Honestly YA is so very pleased to welcome Bonnie Staring, a 2013 Golden Heart® finalist. She's talking about gagging the worst critic of all. Yourself. Take it away, Bonnie!
Thanks for having me!
This is so exciting, I mean, not only is it Angelina Jolie’s birthday, but I get to share something that helped me get more words on the page and live a happier existence.
I gagged my inner critic.
Now, gagging your inner critic isn’t as easy as it sounds. It’s not like popping a zit, flipping a light switch or choosing which shoulder your tattoo should call home—this is a four-step process that takes a bit of work to accomplish. But it’s so worth it!
STEP 1: Hearing the voices
And no, this isn’t about sipping the crazy sauce. Your inner critic is that little voice (or voices, if you’re special) in your head that tries to turn any good situation into a bad one. It might even sound like someone you know.
The first step in gagging the sucker is to hear what your IC has to say. Here are some examples:
“Yes, you finished that manuscript, but it needs a lot of work.”
“Sure, you’re a finalist, but it’s not like you’re gonna win.”
Sometimes the Inner Critic adds a snicker for a demoralizing effect. Le sigh.
STEP 2: Acknowledge what’s being said
Sometimes it’s hard to realize what that voice is telling you when it’s being so darn annoying. Instead of reacting right away, take the time to think about what that creep has said and determine what it really means.
For the recently completed manuscript that the Inner Critic says needs a lot of work: Thank your IC for pointing out that you’re best to take some time away from it to gain a fresh perspective. That will help you make it even stronger in the revision process.
For the finalist who the Inner Critic says won’t win: Thank your IC for voicing your biggest fear and then plan a party to celebrate what you’ve already achieved. While you’re at it, prepare for the win so that you’re ready for it, just in case, and for when you’re in this type of situation again.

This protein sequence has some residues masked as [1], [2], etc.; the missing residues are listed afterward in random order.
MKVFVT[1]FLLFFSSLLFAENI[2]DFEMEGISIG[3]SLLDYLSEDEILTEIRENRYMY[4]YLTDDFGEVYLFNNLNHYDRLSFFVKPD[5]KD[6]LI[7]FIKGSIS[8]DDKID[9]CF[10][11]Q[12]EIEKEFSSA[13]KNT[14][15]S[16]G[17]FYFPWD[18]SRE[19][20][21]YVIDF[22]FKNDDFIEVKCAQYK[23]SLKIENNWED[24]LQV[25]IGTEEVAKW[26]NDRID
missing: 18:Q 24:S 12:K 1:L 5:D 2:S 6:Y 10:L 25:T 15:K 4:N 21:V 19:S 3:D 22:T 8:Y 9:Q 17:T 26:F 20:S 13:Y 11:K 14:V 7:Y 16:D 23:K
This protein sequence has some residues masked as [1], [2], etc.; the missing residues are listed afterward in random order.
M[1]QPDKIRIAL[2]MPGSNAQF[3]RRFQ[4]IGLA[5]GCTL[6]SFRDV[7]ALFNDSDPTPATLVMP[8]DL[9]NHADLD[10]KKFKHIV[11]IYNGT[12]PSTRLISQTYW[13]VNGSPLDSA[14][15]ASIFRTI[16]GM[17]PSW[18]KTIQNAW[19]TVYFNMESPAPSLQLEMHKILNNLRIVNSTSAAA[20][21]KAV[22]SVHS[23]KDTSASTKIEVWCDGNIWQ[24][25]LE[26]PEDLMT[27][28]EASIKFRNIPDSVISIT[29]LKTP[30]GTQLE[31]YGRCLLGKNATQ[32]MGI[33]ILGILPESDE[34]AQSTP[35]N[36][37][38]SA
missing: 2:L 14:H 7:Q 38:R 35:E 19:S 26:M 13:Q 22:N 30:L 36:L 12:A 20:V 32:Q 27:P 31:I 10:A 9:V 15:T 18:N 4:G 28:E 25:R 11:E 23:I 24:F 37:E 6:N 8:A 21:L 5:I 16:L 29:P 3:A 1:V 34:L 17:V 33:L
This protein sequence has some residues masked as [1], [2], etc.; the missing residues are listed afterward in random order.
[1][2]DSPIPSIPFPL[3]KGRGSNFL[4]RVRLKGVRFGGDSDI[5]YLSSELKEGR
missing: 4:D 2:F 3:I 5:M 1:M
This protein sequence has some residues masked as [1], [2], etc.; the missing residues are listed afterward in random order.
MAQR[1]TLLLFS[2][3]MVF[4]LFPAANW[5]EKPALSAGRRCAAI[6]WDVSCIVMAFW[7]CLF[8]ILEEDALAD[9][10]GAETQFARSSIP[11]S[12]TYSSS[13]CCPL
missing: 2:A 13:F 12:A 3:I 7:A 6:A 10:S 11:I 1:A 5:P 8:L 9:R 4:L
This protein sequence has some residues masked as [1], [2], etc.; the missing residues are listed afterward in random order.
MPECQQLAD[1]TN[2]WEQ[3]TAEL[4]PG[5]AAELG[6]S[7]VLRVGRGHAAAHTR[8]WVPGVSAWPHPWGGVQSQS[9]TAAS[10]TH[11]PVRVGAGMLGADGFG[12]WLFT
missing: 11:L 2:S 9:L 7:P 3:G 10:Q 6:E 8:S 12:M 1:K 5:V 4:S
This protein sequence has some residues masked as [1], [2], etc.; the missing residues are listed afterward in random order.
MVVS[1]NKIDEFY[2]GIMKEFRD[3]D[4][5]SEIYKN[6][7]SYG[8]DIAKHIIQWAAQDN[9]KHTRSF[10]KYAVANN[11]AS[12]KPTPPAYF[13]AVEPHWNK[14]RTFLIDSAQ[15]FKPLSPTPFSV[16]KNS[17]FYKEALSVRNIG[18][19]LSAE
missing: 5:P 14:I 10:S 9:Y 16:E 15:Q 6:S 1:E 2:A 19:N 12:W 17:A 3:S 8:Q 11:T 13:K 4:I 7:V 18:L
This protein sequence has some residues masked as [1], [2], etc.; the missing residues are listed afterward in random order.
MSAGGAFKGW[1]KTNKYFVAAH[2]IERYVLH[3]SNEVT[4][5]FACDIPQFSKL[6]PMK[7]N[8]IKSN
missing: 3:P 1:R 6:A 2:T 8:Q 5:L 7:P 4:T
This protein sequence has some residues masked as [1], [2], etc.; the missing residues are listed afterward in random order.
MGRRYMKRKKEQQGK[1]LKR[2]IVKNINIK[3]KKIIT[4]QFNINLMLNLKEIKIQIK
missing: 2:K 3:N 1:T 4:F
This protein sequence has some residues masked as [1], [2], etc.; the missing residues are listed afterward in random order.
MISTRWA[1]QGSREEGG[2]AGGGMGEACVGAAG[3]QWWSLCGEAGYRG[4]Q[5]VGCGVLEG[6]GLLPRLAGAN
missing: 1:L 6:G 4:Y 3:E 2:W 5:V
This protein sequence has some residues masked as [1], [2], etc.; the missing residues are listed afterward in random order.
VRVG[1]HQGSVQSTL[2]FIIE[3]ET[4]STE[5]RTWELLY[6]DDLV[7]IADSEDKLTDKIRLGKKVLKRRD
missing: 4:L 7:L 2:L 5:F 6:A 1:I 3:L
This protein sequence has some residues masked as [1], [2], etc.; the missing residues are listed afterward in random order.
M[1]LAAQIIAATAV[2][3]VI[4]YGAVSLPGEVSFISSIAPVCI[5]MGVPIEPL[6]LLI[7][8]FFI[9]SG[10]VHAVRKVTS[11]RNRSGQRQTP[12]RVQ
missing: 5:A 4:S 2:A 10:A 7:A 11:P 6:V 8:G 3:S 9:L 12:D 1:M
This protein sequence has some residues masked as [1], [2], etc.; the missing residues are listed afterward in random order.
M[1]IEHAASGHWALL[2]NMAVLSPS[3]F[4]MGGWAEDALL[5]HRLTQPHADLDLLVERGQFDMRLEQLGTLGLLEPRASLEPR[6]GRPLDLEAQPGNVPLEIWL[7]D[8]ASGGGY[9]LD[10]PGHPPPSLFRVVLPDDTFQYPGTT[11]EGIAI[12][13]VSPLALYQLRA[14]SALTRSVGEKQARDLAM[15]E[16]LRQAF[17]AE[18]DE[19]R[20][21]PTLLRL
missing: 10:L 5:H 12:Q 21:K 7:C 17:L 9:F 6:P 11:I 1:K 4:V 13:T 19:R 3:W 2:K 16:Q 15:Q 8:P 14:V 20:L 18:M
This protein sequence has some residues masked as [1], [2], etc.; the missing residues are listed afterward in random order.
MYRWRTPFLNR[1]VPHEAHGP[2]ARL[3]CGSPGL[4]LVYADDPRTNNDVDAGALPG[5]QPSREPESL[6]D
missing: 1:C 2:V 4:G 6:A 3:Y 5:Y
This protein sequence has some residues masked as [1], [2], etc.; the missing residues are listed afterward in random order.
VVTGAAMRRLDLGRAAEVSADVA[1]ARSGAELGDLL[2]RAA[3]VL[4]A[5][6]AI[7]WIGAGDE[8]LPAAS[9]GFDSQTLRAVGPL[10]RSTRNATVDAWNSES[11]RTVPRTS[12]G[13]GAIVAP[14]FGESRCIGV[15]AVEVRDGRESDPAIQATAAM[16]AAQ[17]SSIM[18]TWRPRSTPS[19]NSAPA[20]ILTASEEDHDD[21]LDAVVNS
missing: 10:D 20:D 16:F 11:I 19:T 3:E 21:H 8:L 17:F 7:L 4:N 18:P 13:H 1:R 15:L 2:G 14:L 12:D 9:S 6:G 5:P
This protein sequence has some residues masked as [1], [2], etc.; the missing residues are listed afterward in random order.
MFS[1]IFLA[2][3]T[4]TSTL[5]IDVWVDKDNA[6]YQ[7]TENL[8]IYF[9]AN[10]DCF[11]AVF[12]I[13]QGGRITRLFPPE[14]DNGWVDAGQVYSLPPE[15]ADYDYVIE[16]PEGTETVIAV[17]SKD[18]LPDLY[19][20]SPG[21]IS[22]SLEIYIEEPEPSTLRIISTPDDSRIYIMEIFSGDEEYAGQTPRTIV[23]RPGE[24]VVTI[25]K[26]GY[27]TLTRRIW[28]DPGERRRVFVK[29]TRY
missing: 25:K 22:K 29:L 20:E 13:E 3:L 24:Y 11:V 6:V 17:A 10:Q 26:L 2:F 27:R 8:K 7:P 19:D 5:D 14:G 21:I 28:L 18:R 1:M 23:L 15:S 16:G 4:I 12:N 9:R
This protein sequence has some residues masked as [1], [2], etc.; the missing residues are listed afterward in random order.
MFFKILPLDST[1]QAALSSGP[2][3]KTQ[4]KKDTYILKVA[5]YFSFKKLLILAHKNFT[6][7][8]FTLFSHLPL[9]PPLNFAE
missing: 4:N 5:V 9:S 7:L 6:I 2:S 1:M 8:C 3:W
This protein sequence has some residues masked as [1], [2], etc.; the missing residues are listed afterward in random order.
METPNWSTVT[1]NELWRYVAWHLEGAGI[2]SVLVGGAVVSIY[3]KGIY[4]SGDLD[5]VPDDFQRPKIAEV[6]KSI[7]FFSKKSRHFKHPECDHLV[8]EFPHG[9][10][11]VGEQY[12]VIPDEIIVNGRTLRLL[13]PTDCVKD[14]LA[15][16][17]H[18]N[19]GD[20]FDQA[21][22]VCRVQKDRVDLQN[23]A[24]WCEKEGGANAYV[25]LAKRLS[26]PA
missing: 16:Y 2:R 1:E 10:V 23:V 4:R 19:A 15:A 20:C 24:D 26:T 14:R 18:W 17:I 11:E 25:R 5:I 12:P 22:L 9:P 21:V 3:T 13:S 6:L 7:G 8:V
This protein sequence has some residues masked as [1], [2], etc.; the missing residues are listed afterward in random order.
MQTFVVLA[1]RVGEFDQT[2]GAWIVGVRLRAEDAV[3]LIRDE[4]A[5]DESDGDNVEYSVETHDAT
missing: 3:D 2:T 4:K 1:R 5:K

STEP 3: Volume countermeasures
Your IC will become testy with all this positivity flowing in your mind, so that voice might crank up the volume or the number of nasty things he or she has to say. To combat this, create a Happy File and a Positivity Mantra to help you through these times.
Your Happy File can live on your desktop or in the physical world. Simply put all those nice notes you’ve received from friends, family and perfect strangers that put a smile on your face into one place. You can also include photos and certificates of achievement to remind you of how awesome you are.
Your Positivity Mantra should be a simple sentence that you can repeat out loud or in your head (if paparazzi’s nearby) to drown out anything your IC has to say. Here are some examples:
“I have the power to transform my dreams into reality.”
“I can do this.”
“Today I will do my best.”
STEP 4: Gag them with great tunes
Now, you could go all ninja-like and tie a kimono around your IC’s mouth, or take the redneck route and use some duct tape, but the easiest way to deal with that annoying voice is to drown it out with really great tunes.
You know the songs I mean. The ones that bring a smile to your face at the first notes. The ones that make you hum along, no matter where you are. Create a “Gag the IC” playlist and ensure you have access to it whenever you’re about to do something challenging, like writing or revising that novel, or getting on the treadmill.
What about you? Do you have a neat way to gag your inner critic?
Bonnie Staring is a writer, coupon user and virtual cabana-boy wrangler. Find her online at http://bonniestaring.blogspot.com, on Facebook at www.facebook.com/bonniestaring, and on Twitter @BonnieStaring